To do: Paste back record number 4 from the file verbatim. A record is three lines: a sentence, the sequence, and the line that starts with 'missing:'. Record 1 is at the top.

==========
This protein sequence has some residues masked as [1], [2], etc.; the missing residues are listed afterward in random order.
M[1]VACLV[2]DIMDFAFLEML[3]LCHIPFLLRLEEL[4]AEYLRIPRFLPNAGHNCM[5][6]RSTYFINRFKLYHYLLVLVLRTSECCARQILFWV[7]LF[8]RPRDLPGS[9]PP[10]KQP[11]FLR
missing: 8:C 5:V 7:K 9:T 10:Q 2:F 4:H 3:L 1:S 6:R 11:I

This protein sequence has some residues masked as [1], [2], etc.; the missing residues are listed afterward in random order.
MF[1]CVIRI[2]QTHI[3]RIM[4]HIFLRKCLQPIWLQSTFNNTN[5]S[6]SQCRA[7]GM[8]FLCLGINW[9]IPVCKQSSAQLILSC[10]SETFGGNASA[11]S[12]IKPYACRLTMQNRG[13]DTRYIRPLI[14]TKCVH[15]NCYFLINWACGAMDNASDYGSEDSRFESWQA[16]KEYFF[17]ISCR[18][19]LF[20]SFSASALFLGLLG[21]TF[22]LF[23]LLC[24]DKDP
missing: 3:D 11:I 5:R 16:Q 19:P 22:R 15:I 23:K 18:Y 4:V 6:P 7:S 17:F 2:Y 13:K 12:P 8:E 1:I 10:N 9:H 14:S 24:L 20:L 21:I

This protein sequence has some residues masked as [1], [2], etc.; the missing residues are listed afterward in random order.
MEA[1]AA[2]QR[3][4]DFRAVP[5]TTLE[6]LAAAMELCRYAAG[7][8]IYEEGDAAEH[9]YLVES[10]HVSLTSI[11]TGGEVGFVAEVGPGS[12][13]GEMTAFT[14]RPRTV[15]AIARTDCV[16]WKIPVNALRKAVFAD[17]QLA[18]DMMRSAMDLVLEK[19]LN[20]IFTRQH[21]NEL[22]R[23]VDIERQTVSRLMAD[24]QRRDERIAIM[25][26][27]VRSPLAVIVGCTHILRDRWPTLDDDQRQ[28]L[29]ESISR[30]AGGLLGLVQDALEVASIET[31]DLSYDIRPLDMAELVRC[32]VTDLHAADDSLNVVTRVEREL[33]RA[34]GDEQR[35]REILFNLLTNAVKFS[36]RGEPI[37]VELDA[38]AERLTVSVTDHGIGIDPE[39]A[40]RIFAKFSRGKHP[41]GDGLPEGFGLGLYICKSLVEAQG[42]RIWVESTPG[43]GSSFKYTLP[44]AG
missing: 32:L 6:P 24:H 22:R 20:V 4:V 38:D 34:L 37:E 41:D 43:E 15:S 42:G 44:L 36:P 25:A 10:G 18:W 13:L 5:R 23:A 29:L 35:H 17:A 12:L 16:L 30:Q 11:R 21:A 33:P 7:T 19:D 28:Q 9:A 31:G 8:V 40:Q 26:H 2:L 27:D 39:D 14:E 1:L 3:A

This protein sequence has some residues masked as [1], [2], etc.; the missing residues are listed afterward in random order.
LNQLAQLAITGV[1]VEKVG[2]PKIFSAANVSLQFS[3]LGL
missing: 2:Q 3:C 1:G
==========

This protein sequence has some residues masked as [1], [2], etc.; the missing residues are listed afterward in random order.
LNQLAQLAITGV[1]VEKVG[2]PKIFSAANVSLQFS[3]LGL
missing: 2:Q 3:C 1:G